In the meantime, before 9, here's my blog post about President Obama's State of the Union last year (2010).

Beginning live Tweets -

8:45pm Eastern: Chris Matthews just said Obama will give separate address about gun control, so SOTU can focus on economics - 2 bad, should be tonight

9:08 Rep Eliot Engel shaking everyone's hand as they walk into SOTU - I knew him in high school (Bronx)

9:19 Boehner: nice lavender tie

9:25 Obama's economic talk: so far, a little boring (but economics almost always are)

9:31 Obama mention of "Google and Facebook" gets a little applause .. progress - new new media!

9:32 Obama's "Sputnik moment" - all right, pretty good phrase!

9:34 Obama - increase "electric vehicles on the road" - yeah! - deserves applause (love my Prius, but I'd trade it for all electric for sure)

9:42 Good about Obama wanting to make college more affordable - a good start would be doing away with usurious student loan re-payment policies

9:45 Obama: we need "high speed rails and high speed Internet" - excellent!

9:52 so far, Obama on need for high speed rail, and the good it will do, is best part of speech

9:54 Good, sensible defense of health care law by Obama

10:03 Good that Obama wants to reign in medical malpractice suit abuses

10:04 Gotta say - still think "earmarks" is one of the all-time stupid words

10:08 Good that Obama wants to start bringing home US troops from Afghan by summer - would be better if more were brought home in Spring

10:15 Obama strong on gays, military, universities

10:16  Good defense by Obama of democracy and freedom of press!

10:17 Good praise by Obama of Boehner, who almost cried

10:23 I give Obama's SOTU a "B" ... excellent on infrastructure, health care ... nothing great on foreign policy ... no mention on gun control


Saturday, January 22, 2011

Fringe 3.10: The Return of the Eternal Bald Observers

The Eternal Bald Observers returned to Fringe last night - as Fringe returned on a new night - in an episode (3.10) which was about as tip-top a time travel story as ever you'll find on television.

First, I call these Bald Observers "Eternal" because they have been a staple of science fiction since at least the 1950s (I'm sure you can think of some examples).  On Fringe, they not only observe, but in the case of one EBO, they attempt to correct for mistakes which their own messing with timelines in the past created.   The main EBO helped Walter take young alternate Peter over here from the other side, and we see at one of the unintended consequences in 3.10.

Roscoe Joyce's son was struck and killed by a car on a rainy night near Harvard Yard in 1985.  Joyce, just so you know, was/is a keyboardist and a genius right "up there with Einstein and Tesla," as Peter says about Walter's appreciation of Joyce (and you gotta love Walter's putting Tesla in the same league as Einstein).   Joyce, also just so you know - though you almost certainly likely do - is played by Christopher Lloyd, of Back to the Future, which of course is also about time travel, in another nice touch.   And Lloyd is as slyly delighted as ever:  his character calls Astrid "Kelly," continuing the series' mangling of Astrid's name routine.

Which gets us back to Fringe, where our main EBO brings Joyce's son Bobby to see and talk to Joyce as Joyce currently languishes in a nursing home, now an old man.   This sets in motion the EBO's plan - to see if Walter might under some extreme circumstance be willing to sacrifice Peter for some greater good.   Old Joyce's report of seeing his son gets Walter and the gang pulled into the case.  Walter soon realizes that the EBO pulled Bobby Joyce through time, so he could talk to his old father, which would in turn attract Walter's interest and involvement.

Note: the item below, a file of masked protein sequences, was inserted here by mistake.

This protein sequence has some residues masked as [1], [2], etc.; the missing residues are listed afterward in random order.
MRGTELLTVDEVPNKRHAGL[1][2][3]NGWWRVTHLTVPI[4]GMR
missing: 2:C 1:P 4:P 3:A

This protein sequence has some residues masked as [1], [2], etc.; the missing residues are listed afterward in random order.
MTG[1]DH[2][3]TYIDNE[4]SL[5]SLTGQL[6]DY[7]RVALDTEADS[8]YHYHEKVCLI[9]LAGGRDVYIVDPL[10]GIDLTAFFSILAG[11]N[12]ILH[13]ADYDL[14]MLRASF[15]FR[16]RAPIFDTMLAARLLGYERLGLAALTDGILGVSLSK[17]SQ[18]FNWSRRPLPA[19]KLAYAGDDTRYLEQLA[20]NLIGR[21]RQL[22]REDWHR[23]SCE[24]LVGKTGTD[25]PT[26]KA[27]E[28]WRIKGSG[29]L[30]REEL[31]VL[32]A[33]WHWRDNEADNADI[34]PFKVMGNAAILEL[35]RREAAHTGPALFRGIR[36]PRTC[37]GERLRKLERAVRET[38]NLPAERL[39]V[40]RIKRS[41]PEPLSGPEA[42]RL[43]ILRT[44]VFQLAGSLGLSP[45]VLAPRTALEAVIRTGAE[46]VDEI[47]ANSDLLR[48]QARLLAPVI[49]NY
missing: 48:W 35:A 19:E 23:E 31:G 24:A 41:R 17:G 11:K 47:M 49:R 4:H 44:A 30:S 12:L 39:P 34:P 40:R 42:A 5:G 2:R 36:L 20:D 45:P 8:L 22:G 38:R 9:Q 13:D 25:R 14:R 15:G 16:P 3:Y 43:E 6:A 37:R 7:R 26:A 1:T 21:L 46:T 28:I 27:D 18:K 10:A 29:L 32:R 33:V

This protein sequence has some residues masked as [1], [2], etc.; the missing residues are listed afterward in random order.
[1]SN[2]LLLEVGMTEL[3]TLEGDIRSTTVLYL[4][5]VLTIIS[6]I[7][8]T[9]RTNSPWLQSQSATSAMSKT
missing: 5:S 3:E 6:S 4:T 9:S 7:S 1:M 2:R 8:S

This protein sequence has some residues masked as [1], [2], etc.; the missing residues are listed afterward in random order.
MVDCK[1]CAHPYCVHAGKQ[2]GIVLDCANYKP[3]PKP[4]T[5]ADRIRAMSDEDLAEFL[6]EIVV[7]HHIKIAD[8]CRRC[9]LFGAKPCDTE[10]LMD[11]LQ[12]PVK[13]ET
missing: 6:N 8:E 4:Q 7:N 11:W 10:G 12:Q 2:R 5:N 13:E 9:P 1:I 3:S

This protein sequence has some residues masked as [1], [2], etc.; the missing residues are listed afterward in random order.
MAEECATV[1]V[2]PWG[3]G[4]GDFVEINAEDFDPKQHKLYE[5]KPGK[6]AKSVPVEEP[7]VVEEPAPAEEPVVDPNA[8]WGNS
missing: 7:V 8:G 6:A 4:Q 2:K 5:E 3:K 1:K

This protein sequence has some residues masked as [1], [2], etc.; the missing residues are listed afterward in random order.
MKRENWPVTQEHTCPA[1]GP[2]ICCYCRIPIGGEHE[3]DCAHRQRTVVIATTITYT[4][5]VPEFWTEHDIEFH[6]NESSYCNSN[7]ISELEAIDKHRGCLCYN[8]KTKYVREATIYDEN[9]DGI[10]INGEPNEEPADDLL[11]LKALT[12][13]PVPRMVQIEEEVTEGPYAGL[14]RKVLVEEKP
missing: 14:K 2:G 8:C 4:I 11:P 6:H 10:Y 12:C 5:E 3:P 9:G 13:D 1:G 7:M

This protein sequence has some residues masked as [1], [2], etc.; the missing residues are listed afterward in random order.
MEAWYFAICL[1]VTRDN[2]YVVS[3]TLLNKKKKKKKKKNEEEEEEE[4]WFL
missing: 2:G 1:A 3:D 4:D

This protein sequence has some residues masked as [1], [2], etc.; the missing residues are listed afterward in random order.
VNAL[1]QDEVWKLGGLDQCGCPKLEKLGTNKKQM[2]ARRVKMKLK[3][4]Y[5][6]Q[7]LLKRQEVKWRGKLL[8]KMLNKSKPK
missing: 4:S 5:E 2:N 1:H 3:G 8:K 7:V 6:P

Before the EBO's work for the day is over, he'll save a young woman only to put her jeopardy,  all to see what Walter will do when torn between helping the woman and keeping Peter safe.  Walter elects to "save the girl" - the EBO's words, Fringe's wink at "save the cheerleader" - and the EBO and his associate (an older Eternal Bald Observer) believe they have learned something about Walter: he doesn't always put Peter's well-being absolutely first.

Maybe, but bear in mind that this test was not all that absolute - after all, Walter wasn't sending Peter to his certain death by saving the girl.  I'd say there's still no telling what Walter would do if Peter's life was directly at stake - and, I'd put my money on Walter saving his son.

I'm not that sure about how quickly our Olivia and Peter will get back together, though they certainly should.  Last night's episode had some good exchanges between them.   I think Olivia's just beginning now to understand and forgive Peter - though he doesn't really need forgiveness.  Olivia from the other side was even more like our Olivia than a twin, and our Peter's coming from the other side would make him less sensitive than anyone from our side to the differences in anyone from the other side.

Meanwhile, we and Walter have been given an excellent example of the butterfly effect, or big unintended consequences from little actions in time travel.  Young Peter on our side after Walter brought him here 25 years ago catches a firefly.   This leads to a little girl down the road staying out longer, because Peter caught the firefly that she would have captured had Peter not been here.  The girl not coming back home gets her father to go out in the rain to look for her.  And - his was the car that accidentally killed Joyce's son.  A bitter lesson for Walter, a fascinating lesson for us - and, come to think of it, really a case of a big action (Walter bringing Peter here) leading to a little action (Peter captures firefly) and in turn to a big unexpected result (Joyce's son is killed) - which is what all time travel is, too, since any time travel is by definition a huge action.

Fine ingredients - the science fiction and human relationships - for the continuing superb story that is Fringe this season.

See also Fringe 3.1: The Other Olivia ... Fringe 3.2: Bad Olivia and Peter ... Fringe 3.3: Our/Their Olivia on the Other Side ... Fringe 3.5: Back from Hiatus, Back from the Amber ... Fringe 3.7: Two Universes Still Nearing Collision ... Fringe 3.8: Long Voyages Home